Those films that take us to places where we do not want to go are oftentimes the greatest spiritual teachers. Most of us are so confined by our own small worlds of making do and getting ahead that we are oblivious to the daily suffering and frustration of poverty-stricken immigrants who inhabit our larger cities. To truly see these invisible people and to empathize with their struggle involves a movement of the heart.

Writer and director David Riker has created four stories of Latin American immigrants living in New York City that activate the energies of the heart. In the first, a young man joins a day labor pool and is taken in a truck with nine others to an abandoned lot filled with debris. Their task is to scavenge old bricks, earning 15 cents for each one they clean. While reading a letter from his wife during a break, the young man's future is determined by an unstable wall.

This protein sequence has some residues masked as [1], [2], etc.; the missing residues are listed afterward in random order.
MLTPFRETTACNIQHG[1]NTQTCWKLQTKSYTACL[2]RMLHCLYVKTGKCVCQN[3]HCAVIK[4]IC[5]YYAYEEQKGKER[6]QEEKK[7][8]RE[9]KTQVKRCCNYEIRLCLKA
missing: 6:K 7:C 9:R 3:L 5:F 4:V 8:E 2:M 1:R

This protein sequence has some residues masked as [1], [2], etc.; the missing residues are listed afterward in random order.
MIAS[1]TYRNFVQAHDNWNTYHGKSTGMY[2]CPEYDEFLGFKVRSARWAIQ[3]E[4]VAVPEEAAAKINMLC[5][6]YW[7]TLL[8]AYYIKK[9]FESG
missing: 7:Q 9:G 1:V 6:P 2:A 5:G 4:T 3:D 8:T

In the second story, an eager arrival from a small town in Mexico crashes a sweet 15 party and meets a girl who gives him a place to stay. In the third, a homeless puppeteer unsuccessfully tries to get his daughter enrolled in school but learns that regulations are more important than the soul of a child. And in the fourth, a seamstress in a sweatshop who hasn't been paid for a month tries to raise $400 for her daughter's medical treatment in Mexico.

These black and white dramas sow the seeds of hope that one day soon we will become more aware of our common humanity. To see our stories in these urban vignettes is a very small but salutary beginning.

Special features include a theatrical trailer, scene selections, and a featurette "The Making of a Community Film."